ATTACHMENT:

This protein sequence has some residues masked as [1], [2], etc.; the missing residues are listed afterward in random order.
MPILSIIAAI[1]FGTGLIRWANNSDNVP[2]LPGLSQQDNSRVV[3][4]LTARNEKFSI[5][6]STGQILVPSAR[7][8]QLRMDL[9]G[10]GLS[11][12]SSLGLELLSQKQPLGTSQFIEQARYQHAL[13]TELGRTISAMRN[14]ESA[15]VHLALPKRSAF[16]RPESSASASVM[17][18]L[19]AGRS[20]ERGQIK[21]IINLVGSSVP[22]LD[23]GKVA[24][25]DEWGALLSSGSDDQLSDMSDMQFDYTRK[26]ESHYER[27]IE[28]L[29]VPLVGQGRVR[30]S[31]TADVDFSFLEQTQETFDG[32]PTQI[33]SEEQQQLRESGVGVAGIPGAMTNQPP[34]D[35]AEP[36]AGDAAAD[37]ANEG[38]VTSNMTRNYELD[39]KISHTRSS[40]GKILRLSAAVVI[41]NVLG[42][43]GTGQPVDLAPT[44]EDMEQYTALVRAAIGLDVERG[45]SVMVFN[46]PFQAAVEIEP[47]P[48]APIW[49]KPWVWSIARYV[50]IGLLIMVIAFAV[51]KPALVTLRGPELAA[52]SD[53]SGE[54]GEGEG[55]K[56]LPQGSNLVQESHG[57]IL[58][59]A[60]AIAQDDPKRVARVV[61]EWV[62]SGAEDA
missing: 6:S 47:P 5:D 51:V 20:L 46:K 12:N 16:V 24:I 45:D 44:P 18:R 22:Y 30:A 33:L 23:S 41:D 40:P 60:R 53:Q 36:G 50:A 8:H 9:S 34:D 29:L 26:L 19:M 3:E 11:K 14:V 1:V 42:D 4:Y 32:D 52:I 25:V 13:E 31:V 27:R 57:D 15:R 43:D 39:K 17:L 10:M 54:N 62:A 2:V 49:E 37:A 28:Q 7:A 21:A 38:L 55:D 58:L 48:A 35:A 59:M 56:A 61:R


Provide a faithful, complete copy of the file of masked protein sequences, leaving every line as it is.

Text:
This protein sequence has some residues masked as [1], [2], etc.; the missing residues are listed afterward in random order.
MPILSIIAAI[1]FGTGLIRWANNSDNVP[2]LPGLSQQDNSRVV[3][4]LTARNEKFSI[5][6]STGQILVPSAR[7][8]QLRMDL[9]G[10]GLS[11][12]SSLGLELLSQKQPLGTSQFIEQARYQHAL[13]TELGRTISAMRN[14]ESA[15]VHLALPKRSAF[16]RPESSASASVM[17][18]L[19]AGRS[20]ERGQIK[21]IINLVGSSVP[22]LD[23]GKVA[24][25]DEWGALLSSGSDDQLSDMSDMQFDYTRK[26]ESHYER[27]IE[28]L[29]VPLVGQGRVR[30]S[31]TADVDFSFLEQTQETFDG[32]PTQI[33]SEEQQQLRESGVGVAGIPGAMTNQPP[34]D[35]AEP[36]AGDAAAD[37]ANEG[38]VTSNMTRNYELD[39]KISHTRSS[40]GKILRLSAAVVI[41]NVLG[42][43]GTGQPVDLAPT[44]EDMEQYTALVRAAIGLDVERG[45]SVMVFN[46]PFQAAVEIEP[47]P[48]APIW[49]KPWVWSIARYV[50]IGLLIMVIAFAV[51]KPALVTLRGPELAA[52]SD[53]SGE[54]GEGEG[55]K[56]LPQGSNLVQESHG[57]IL[58][59]A[60]AIAQDDPKRVARVV[61]EWV[62]SGAEDA
missing: 6:S 47:P 5:D 51:V 20:L 46:K 12:N 16:V 24:I 45:D 44:P 18:R 22:Y 30:A 33:L 23:S 41:D 40:P 60:R 53:Q 36:G 50:A 8:H 9:S 34:D 29:L 26:L 19:M 3:E 11:K 14:V 1:V 42:D 4:Y 32:D 52:I 25:V 13:E 31:V 27:R 57:D 15:R 43:D 39:K 17:L 10:M 54:N 62:A 2:V 49:E 37:A 28:Q 7:A 21:A 38:L 55:D 58:L 48:A 35:A 59:M 56:A 61:R